Dionne is a member of the British Association for Modern Mosaic (BAMM) and runs mosaic art workshops. She is experienced in working with a variety of groups including community and special needs groups. She also exhibits at various art and craft venues.
Dionne says ‘“My mosaics embrace my African culture where I have tried to portray African art in a different style. My inspiration comes from a variety of sources from existing images to thoughts and ideas from the ether. Using a blend of earth tones in my mosaics from a selection of smalti, gems, unglazed ceramic, vitreous glass and stained glass, I try to capture the uniqueness of Africa as seen through my eyes and the eyes of my ancestors”.
David trained at Luton, Nottingham and Goldsmiths Colleges of Art and taught art in Bedfordshire for 25 years. He took early retirement from teaching in 2002 and has spent most of the time since then painting.
David says ‘ This set of paintings is a combination of work freely based on Seamus Heaney’s poem "Storm on the Island." and on the line from the same anthology "All I have known is a door into the dark" I wanted to relate their evocation of mans struggle and vulnerability` to a more personal interpretation of things being out of balance, threatened and disturbed. They have been developed from combinations and re-workings of small imaginative drawings, and jottings, and have evolved into paintings which hover between reality and abstraction. They exist in an in-between place, on the edge of recognition, more ambiguous and interesting because of it, and more concerned with evoking different sensations and feelings. ‘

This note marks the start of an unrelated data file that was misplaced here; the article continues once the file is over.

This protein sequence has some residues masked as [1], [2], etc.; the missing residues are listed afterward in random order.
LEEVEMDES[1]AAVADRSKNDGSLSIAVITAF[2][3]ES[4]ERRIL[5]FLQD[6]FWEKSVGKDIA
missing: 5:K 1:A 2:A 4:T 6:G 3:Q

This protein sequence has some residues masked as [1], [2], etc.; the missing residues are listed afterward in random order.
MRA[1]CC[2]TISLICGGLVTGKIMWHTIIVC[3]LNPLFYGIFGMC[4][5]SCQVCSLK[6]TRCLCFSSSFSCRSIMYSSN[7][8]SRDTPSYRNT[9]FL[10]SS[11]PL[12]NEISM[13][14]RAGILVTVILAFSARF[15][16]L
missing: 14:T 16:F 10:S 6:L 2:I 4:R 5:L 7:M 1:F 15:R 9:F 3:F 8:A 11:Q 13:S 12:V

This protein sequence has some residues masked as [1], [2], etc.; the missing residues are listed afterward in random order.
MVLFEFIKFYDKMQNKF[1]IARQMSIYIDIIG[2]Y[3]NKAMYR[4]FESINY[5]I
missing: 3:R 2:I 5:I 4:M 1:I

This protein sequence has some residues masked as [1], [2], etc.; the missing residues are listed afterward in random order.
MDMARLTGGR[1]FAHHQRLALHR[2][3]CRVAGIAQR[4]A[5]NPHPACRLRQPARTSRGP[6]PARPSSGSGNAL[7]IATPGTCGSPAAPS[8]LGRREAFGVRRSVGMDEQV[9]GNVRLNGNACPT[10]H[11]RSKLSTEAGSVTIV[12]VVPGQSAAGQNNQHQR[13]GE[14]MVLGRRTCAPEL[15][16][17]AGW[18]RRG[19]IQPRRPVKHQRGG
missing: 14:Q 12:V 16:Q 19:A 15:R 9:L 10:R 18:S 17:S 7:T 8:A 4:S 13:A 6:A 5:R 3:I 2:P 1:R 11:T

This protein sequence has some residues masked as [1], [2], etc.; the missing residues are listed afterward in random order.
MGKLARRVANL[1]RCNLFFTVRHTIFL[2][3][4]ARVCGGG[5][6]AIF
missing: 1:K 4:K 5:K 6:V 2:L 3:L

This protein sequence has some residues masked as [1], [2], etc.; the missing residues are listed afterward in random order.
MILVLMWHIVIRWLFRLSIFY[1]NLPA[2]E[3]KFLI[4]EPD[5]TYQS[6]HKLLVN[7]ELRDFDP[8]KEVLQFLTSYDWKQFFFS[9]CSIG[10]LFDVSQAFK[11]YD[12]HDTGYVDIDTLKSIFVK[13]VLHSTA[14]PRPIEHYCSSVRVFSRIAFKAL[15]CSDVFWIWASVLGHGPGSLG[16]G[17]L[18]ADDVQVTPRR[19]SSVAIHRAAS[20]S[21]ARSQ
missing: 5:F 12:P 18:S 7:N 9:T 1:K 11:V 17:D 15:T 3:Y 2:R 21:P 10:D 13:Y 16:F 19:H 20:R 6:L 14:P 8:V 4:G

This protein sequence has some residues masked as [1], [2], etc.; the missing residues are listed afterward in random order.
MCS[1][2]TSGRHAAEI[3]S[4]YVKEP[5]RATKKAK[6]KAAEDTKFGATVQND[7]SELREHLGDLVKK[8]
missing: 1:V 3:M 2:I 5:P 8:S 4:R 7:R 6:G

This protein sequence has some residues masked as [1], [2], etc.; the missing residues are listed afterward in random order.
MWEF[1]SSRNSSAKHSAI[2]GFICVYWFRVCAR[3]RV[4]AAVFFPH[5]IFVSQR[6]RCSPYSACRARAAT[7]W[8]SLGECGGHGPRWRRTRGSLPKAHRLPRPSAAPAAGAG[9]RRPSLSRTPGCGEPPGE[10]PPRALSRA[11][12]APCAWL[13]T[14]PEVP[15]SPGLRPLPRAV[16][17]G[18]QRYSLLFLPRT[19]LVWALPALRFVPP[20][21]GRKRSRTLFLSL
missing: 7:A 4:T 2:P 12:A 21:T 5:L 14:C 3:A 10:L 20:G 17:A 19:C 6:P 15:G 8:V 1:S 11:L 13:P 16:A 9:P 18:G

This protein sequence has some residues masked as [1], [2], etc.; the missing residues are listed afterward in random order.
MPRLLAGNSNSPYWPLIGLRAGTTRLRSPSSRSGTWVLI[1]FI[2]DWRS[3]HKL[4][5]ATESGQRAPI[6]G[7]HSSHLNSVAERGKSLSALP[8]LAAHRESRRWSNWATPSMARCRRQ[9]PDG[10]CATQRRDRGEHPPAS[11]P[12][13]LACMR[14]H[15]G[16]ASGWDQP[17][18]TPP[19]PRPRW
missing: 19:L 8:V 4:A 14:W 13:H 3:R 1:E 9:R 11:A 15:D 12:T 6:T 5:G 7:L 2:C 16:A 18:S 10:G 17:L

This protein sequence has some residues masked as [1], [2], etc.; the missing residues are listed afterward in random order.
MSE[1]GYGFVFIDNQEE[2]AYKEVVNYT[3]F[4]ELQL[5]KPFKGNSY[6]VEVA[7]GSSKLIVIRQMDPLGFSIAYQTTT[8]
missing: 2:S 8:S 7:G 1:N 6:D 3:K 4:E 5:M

My work has developed into a series of snap shots of how I view the ups and downs of teenage life, by observing my daughters and their friends. It is an ongoing study of my relationship with my daughters as they progress through their teenage years, and considers how this relationship is always evolving. My work is also concerned with the issues of control and how young people often feel they have no real control over their lives because of parental and official boundaries. In addition I am trying to come to terms with the issues associated with letting go, as I try to rationalise my own thoughts and feelings, of having to allow my children to grow up and become independent people in their own right.
In my practice I use a combination of fabrics, free machine embroidery, appliqué, and screen-printing to create a moment in time through large-scale drawings. My pieces start with a saying or an overheard conversation and can be titled or left to the audience to interpret what the starting point may have been.